Oregon Gov. Kate Brown described her own status after dealing with Oregon’s historic wildfires Wednesday in a way that many people directly impacted probably relate to.
“At times, it’s felt overwhelming to have this crisis hit our state,” Brown said during a media briefing. “The loss of lives, the loss of our own homes or those of our fellow Oregonians, the loss of our forests and iconic landscapes.”
Brown recently completed a trip to Southern Oregon, where she visited the cities that were badly burned as the Almeda fire swept through the area on Sept. 8.
“It looks like a bomb went off,” she said.
More than 4,000 Oregonians have applied for aid through the Federal Emergency Management Agency, and state officials say they’re looking for temporary housing options to support those Oregonians until their aid is approved.
“We’ve seen disasters across our state in the past, but we’ve never seen anything like this,” Andrew Phelps, director of the Oregon Department of Emergency Management, said at the press conference. Across the state, five people are still considered missing, and there have been nine confirmed fatalities. Thousands of homes have been lost.
Oregon was assisted by crews from over 40 states. Phelps said he’s never seen anything like that, either. In the meantime, Brown said she also has good news to share, “My teams tell me we’ve made significant progress on containing these fires, and with frontal winds that are bringing widespread moisture across the state, we are now entering a new stage of this fight.”
During that same media briefing, Doug Grafe, the chief of fire protection for the Oregon Department of Forestry, reviewed the work fire crews have accomplished during a truly unprecedented fire season.
“The amount of work that we have collectively done as Oregonians, and all the help that has come from across the nation, is profound,” Grafe said. Crews built over one thousand miles of control lines across the state.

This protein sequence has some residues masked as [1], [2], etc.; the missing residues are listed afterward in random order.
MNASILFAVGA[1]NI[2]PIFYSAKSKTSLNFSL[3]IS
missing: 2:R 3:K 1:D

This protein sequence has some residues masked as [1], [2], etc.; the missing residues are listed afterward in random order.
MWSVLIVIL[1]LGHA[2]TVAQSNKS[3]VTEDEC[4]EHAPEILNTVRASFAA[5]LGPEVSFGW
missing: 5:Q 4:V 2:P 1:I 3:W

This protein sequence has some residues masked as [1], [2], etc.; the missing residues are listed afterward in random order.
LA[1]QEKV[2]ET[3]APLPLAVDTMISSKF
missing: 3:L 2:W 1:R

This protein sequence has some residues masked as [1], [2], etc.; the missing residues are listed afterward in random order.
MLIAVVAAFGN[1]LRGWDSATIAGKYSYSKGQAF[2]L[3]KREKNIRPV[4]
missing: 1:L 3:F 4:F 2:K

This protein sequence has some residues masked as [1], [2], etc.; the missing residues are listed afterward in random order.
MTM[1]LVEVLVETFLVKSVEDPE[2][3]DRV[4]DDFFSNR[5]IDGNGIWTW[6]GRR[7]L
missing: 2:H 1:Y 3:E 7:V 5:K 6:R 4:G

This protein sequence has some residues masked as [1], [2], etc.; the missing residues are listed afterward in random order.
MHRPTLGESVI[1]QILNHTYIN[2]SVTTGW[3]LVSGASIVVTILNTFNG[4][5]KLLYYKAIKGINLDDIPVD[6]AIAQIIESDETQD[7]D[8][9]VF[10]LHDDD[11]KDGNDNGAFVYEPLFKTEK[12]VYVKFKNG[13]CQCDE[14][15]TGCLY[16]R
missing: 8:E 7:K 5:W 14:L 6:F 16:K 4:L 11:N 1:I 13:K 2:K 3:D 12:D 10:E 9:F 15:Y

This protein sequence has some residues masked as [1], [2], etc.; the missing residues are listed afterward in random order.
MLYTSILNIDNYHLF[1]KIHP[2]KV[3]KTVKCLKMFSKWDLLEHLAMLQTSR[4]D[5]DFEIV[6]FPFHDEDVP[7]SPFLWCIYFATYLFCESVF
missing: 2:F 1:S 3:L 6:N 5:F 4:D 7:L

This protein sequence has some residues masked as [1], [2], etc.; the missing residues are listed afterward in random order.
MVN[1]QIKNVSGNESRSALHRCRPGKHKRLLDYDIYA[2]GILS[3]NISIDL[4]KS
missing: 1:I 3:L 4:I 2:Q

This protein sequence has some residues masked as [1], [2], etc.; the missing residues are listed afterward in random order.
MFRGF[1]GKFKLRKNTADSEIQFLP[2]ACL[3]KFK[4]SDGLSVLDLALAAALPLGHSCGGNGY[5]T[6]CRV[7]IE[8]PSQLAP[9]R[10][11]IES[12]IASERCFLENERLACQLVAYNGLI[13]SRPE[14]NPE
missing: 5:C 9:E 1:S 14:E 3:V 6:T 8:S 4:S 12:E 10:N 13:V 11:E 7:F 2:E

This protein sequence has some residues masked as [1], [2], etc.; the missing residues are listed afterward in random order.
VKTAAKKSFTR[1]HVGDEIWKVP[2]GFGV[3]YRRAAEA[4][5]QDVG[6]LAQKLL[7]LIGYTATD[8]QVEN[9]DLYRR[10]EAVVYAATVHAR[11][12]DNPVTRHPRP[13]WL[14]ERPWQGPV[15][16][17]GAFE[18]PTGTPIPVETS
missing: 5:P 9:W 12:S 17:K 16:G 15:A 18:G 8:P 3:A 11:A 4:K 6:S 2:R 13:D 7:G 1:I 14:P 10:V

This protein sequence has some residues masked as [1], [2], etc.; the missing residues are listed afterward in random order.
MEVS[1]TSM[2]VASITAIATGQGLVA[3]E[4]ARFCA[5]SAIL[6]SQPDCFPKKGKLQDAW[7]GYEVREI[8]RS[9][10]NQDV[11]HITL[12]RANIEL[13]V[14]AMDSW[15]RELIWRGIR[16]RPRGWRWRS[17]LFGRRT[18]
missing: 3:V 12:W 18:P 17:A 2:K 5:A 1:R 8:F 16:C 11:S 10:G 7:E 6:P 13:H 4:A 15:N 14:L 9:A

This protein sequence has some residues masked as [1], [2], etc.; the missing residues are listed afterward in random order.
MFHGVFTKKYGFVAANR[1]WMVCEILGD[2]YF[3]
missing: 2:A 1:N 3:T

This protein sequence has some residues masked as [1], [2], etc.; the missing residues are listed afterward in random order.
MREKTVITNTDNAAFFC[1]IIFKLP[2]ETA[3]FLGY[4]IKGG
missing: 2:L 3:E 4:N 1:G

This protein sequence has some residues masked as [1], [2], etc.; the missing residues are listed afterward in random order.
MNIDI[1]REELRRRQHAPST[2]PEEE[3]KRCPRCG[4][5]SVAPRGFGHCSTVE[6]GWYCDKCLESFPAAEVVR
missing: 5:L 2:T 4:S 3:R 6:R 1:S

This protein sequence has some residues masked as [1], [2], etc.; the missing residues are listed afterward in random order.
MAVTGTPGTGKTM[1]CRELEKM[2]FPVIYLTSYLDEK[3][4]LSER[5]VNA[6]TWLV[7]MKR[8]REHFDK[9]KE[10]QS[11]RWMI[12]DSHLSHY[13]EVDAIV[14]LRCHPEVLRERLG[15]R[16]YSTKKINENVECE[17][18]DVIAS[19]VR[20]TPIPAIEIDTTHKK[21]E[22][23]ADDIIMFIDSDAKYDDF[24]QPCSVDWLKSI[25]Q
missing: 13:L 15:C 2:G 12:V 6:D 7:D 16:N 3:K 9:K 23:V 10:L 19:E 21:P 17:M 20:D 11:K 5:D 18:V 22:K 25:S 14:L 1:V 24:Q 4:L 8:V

Two weeks ago, there were 11 major fires burning across Oregon. But as of Wednesday, the state has been able to turn over control for all but seven of those fires to their local jurisdictions. The four fires no longer considered to be risky – the Bratten, 242, South Obenchain, and Almeda fires – will still be patrolled by local fire crews looking for re-emerging hotspots and new fires.
Grafe said he’s confident the fires are significantly under control. The seven remaining remaining fires, six of which are over 100,000 acres, will “be with us until the heavy rain consistently falls,” Grafe said. That usually happens around mid-October. Although it’s been a rainy week, all signs point to warm, dry weather returning soon.
Fire officials are most concerned with the Slater Fire, which started burning in California and eventually worked its way across the border. The fire is over 150,000 acres and only 23% contained. While fires farther north are expected to see significant precipitation over the coming days, much of it will miss the Slater Fire.
The winds that come with the rain, however, will not, and critical fire weather is expected over the coming days. No structures have been lost in Oregon to the Slater Fire, but crews are preparing for it to move closer to populated areas. They’re working on containment lines and fire breaks around at-risk buildings, and other crews are building containment lines to protect the Oregon Caves National Monument.
The Thielsen fire, which is 60,000 acres and 17% contained, will likely continue to burn relatively unchecked. Much of the fire is in rough terrain or wilderness areas, which makes it difficult to access. Crews continue to make progress containing the Archie Creek, Holiday Farm, Beachie Creek, Lionshead, and Riverside fires.